Depending on your perspective, images captured in the besieged Syrian town of Douma by Reuters photographer Bassam Khabieh are either hellscapes of a failed society, or stunning examples of human energy ingenuity. Or maybe both.
Diesel and gasoline are hard to get in Douma, in a part of eastern Damascus held by anti-government forces. So 3½ years ago, “facing a shortage of fuel to run generators and machinery due to the siege, former construction worker Abu Kassem set up a makeshift refinery to extract fuel from plastic waste,” Khabieh writes.
“Using methods learned from instructional videos posted on the Internet, the family takes plastic bottles, rubble from damaged buildings, plastic from cooking utensils, water and even sewage pipes to produce liquid and gas fuels. The liquid is refined into gasoline, diesel, and benzene fuels, and the gases obtained are sold for domestic and commercial use in place of natural gas. The fuels are sold to customers, including bakeries, farmers who need fuel to power water pumps, and consumers for use in cars and motorcycles.”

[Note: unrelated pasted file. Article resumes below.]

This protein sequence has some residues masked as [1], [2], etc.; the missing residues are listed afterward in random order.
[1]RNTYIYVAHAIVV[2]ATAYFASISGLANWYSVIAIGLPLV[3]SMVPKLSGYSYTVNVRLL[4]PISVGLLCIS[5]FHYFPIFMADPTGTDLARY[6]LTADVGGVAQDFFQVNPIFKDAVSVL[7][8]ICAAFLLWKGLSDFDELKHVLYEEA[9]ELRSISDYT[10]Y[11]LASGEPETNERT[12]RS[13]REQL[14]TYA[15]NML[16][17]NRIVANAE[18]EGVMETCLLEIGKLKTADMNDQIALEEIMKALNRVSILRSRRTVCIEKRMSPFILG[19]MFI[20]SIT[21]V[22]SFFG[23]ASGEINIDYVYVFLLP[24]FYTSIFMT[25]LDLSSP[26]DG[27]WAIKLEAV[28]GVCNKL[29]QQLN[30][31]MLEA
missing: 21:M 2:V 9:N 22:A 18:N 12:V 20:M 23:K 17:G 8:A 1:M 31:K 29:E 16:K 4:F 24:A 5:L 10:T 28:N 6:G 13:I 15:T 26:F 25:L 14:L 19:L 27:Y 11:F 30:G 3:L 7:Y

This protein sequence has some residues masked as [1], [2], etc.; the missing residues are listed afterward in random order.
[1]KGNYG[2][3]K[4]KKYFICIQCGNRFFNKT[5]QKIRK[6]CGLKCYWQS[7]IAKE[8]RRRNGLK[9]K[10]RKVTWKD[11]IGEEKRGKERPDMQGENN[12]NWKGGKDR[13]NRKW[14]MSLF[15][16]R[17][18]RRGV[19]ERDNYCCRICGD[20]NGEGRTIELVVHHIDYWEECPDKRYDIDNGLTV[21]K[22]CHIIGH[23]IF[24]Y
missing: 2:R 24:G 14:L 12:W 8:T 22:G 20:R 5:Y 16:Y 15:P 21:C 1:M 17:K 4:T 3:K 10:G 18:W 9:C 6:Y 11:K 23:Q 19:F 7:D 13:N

The images are indelible, as are the health impacts for the people involved in the venture.
“The workshop operates 15 hours a day, six days a week, and workers’ only protection against the effects of inhaling the polluted air caused by burning plastic is advice from some to drink two cups of milk a day to try to offset the effects,” Khabieh reports. “The efficacy of the treatment is uncertain.”
But the horrific setting still generate a sense of mission for the people who work there. “Working here is very tiring, but we feel that we are providing a great service to people,” said employee Abu Ahmed. “I have been working here for a short time and have begun to adapt to the atmosphere here.”